In the final chamber is the elongated niche that held the chapel’s reliquary. The black of lamp soot attests to many years of worship here. Boaz Zissu, Bar-Ilan University

In the final chamber is the elongated niche that held the chapel’s reliquary. The black of lamp soot attests to many years of worship here. Boaz Zissu, Bar-Ilan University.

So who was this figure, venerated by pilgrims during the Byzantine period? And how did she come to be associated with this location? There are several figures named Salome in the New Testament and other sources. Perhaps the best-known Salome is the girl who danced before Herod Antipas in the story of the death of John the Baptist (Mark 6:14–29; Matthew 14:1–12); the Gospels identify her only as the daughter of Herodias, but Josephus (Antiquities 18.137) gives her the name Salome. But this figure hardly qualifies as a saint.

Other figures named Salome are known from outside the Bible. In the Protevangelion of James, a second-century work, Salome is the name of a midwife who arrives at the manger shortly after Jesus’ birth. Another Salome appears in the sixth-century History of Joseph the Carpenter as a friend to the holy family during their time in Egypt. But neither of these figures would have been considered saints.

Most likely, then, the Salome in question is one of Jesus’ disciples, a lesser-known figure mentioned in the Gospels. She is listed as one of his women followers who followed him from Galilee to Jerusalem and witnessed the crucifixion (Mark 15:40–41), and she also is identified as a “myrrh-bearer,” one of the women who came to the tomb where Jesus was laid to complete the burial rituals (Mark 16:1–2). This same figure is also identified in some traditions as the mother of James and John, the sons of Zebedee (see Matthew 20:20; 27:56), and at least one fourth-century author, Epiphanius, names her as one of Jesus’ two sisters.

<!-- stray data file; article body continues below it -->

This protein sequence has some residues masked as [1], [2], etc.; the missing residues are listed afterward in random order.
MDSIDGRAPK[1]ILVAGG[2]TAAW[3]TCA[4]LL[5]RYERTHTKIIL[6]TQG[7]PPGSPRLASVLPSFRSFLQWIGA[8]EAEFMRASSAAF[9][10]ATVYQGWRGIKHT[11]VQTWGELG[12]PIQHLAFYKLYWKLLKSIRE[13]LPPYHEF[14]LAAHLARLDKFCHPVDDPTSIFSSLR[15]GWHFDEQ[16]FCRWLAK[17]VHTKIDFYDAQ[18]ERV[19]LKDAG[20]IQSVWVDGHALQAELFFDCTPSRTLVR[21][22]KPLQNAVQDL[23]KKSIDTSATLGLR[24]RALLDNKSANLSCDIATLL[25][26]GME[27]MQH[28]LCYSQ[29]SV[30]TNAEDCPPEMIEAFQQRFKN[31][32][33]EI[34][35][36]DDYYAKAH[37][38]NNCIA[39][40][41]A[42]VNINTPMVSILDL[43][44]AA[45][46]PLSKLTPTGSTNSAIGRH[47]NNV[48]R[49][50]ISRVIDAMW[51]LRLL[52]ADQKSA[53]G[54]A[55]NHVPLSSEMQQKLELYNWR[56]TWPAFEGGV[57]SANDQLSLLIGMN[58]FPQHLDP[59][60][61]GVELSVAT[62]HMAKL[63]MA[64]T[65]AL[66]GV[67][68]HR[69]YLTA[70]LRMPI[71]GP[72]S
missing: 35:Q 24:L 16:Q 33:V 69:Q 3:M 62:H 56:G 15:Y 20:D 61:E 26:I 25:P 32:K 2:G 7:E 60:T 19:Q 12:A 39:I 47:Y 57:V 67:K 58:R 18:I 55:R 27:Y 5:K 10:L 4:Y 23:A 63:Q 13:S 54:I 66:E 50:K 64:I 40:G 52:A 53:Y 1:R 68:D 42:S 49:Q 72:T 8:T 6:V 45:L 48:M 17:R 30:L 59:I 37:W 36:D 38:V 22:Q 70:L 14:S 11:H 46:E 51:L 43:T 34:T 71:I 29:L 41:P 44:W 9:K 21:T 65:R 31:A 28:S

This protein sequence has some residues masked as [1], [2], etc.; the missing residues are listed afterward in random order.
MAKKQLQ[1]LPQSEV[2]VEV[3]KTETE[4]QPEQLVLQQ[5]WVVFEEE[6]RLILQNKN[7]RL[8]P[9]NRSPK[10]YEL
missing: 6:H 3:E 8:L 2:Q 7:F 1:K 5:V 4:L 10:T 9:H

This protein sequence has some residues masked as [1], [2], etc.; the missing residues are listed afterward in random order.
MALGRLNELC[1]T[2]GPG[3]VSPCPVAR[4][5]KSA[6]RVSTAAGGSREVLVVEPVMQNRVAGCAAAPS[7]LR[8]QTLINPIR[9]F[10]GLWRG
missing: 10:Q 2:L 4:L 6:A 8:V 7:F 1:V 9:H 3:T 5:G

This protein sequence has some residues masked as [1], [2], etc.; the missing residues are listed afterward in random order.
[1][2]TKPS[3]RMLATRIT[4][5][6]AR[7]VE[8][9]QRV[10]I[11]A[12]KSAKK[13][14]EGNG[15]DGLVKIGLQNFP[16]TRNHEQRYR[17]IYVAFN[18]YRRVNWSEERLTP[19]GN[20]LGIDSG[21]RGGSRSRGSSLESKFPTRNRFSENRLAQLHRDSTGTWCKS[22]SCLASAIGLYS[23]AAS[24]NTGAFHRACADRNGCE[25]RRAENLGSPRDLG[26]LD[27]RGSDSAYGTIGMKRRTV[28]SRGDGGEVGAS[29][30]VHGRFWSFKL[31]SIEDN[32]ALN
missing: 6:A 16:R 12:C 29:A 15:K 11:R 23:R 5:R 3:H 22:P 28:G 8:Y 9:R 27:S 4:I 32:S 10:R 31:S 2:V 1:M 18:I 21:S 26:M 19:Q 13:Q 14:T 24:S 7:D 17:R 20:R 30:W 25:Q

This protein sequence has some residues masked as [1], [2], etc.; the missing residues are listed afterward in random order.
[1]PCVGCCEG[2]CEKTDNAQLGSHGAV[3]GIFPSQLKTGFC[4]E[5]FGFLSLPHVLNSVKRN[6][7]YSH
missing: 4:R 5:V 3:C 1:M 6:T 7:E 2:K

Such an individual surely warranted saintly status. But how did Saint Salome come to be associated with a burial chapel off the beaten path in the Judean foothills? According to the authors, the most likely possibility is that early Christians identified the name “Salome” (“Shlomit” in Hebrew) on one of the tomb’s earlier Jewish ossuaries and made the connection with Christian tradition on this basis, venerating the bones within the box as the remains of this holy figure.

For more on the cave of Salome at Horvat Qasra, read the article by Joan E. Taylor and Boaz Zissu entitled “The Cave of Salome: Tomb of Jesus’s Disciple?” published in the Spring 2024 issue of Biblical Archaeology Review.

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BAS Library Subscribers: Read the full article “The Cave of Salome: Tomb of Jesus’s Disciple?” by Joan E. Taylor and Boaz Zissu in the Spring 2024 issue of Biblical Archaeology Review.

Not a BAS Library or All-Access Member yet? Join today.
 

Related reading in Bible History Daily:

New Excavations of the Cave of Salome

All-Access members, read more in the BAS Library:

Who Built the Tomb of the Kings?
The Salome No One Knows

Not a BAS Library or All-Access Member yet? Join today.